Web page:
Gyms of all kinds across Montana will have the option to reopen May 15 under guidance from Gov. Steve Bullock. Montana Public Radio’s Aaron Bolton found that some facilities don’t plan to open until a vaccine for the novel coronavirus is available. Others opened at the beginning of May. Bolton shares what he learned with Nicky Ouellet.
Nicky Ouellet: So last week, Gov. Bullock announced gyms would have the option to welcome back members under phase one of his reopening plan. Gyms originally weren’t supposed to open until Phase 2. What guidelines has Bullock put out there for gyms that want to reopen today?
Aaron Bolton: Yea, so the big one is that gyms need to operate at half capacity and users need to be able to remain six feet apart while they’re working out. Only members of gyms can use facilities, so no walk-ins or guests. Staff need to wear masks and members should wear them when possible. And gyms need to be wiping down their equipment with an EPA certified disinfectant like Clorox wipes or spray throughout the day and all frequently touched surfaces after they close.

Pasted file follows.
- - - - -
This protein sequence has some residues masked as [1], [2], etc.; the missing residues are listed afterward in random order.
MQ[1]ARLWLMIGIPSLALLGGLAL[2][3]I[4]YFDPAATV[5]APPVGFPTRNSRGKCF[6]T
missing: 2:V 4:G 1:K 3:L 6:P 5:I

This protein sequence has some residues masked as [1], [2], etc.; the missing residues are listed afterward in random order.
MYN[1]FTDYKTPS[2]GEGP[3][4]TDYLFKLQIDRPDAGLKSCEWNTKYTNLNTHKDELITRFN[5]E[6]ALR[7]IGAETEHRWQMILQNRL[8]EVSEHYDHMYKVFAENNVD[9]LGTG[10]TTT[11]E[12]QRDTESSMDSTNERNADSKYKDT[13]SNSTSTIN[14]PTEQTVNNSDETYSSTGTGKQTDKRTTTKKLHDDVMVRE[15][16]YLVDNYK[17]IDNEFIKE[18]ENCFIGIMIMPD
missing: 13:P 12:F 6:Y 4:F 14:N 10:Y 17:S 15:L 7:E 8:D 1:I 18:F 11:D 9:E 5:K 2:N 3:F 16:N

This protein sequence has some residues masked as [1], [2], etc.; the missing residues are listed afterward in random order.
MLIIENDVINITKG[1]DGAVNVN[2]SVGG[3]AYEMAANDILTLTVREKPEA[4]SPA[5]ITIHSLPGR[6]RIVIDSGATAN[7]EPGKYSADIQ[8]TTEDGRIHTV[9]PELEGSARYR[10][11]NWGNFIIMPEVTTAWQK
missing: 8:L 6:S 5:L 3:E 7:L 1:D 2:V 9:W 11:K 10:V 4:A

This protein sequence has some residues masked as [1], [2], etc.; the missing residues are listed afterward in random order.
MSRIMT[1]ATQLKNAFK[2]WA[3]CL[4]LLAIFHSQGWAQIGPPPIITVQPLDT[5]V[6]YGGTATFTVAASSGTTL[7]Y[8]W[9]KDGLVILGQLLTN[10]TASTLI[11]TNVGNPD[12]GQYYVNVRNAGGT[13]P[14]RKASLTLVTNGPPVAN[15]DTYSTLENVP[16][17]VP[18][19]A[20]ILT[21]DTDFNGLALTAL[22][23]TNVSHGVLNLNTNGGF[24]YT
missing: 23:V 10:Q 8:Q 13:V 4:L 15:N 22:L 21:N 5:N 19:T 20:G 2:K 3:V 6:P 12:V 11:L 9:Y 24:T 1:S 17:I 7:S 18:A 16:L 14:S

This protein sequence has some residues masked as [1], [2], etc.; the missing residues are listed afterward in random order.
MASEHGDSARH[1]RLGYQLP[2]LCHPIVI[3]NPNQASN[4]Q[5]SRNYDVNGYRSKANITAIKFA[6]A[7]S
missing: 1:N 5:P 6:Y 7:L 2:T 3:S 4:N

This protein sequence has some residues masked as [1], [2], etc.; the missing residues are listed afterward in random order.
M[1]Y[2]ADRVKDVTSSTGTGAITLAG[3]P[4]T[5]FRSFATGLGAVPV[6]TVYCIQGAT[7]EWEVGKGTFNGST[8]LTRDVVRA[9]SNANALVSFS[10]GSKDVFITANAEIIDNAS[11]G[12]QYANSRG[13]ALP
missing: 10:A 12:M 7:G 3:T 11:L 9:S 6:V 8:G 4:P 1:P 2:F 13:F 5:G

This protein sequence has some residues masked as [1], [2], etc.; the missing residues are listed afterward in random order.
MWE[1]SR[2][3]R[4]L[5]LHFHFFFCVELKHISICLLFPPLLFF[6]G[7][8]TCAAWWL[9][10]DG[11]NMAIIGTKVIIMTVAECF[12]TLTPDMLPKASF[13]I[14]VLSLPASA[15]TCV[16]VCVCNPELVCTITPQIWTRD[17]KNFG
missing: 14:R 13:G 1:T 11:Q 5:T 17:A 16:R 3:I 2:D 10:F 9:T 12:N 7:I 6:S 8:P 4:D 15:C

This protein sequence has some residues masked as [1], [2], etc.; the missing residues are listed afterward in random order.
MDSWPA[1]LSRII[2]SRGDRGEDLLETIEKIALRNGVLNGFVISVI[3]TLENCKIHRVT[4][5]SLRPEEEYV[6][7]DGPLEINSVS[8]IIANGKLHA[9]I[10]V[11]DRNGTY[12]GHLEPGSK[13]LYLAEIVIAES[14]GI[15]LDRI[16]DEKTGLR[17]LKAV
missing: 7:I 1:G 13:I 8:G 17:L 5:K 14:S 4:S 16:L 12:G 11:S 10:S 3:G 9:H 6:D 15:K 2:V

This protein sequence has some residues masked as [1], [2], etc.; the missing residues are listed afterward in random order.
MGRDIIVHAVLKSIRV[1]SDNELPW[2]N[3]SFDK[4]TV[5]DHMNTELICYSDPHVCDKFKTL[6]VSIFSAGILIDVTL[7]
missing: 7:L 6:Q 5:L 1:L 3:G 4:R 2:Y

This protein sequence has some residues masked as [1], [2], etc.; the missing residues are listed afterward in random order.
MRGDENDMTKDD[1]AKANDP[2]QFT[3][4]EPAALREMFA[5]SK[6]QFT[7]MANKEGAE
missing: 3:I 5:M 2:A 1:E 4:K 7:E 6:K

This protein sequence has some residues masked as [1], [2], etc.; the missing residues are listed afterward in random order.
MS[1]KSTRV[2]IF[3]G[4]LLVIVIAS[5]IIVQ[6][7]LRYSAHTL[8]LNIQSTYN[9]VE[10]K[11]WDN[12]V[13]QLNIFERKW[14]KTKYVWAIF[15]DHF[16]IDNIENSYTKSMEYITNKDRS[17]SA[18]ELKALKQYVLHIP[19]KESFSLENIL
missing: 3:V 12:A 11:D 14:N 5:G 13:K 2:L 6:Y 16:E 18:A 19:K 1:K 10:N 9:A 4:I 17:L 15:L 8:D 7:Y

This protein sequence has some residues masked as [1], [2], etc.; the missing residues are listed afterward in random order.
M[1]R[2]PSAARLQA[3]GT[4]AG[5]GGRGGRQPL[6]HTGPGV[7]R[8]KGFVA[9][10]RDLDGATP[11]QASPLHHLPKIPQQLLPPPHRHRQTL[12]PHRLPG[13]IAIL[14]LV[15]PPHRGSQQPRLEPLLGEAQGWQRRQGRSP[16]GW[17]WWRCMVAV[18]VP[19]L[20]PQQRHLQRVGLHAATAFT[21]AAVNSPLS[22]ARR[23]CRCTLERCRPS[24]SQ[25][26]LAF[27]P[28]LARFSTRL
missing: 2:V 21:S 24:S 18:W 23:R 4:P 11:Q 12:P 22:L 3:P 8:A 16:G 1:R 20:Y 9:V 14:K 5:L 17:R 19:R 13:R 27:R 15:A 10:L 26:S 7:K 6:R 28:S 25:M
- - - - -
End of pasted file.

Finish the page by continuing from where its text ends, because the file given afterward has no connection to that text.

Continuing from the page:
Ouellet: I can imagine that can be pretty tricky for certain kinds of gyms. Are facilities reasonably able to follow these guidelines?
Bolton: Not to the T. The first thing I thought of were climbing gyms. These places have thousands of hand and footholds bolted onto walls anywhere from 10 to 100 feet tall. Gym owners say there’s no real feasible way to sanitize those holds multiple times a day.
I spoke with one of the owners of SPIRE Climbing and Fitness in Bozeman, Jeff Ho, and during a facetime tour he said the gym is asking climbers to use several hand sanitizing stations before and after they hop on a climb, they’re also spacing out climbing routes so climbers have more space when they’re on the wall. They’re also having members sign up online for times to climb so they can limit how many people are in the facility.
"The other thing that our software allows us to do is keep track of participants when they check in and check out. So we’ll be able to monitor how many people are in the facility at all times and also be able to contact-trace if we need to," Ho says.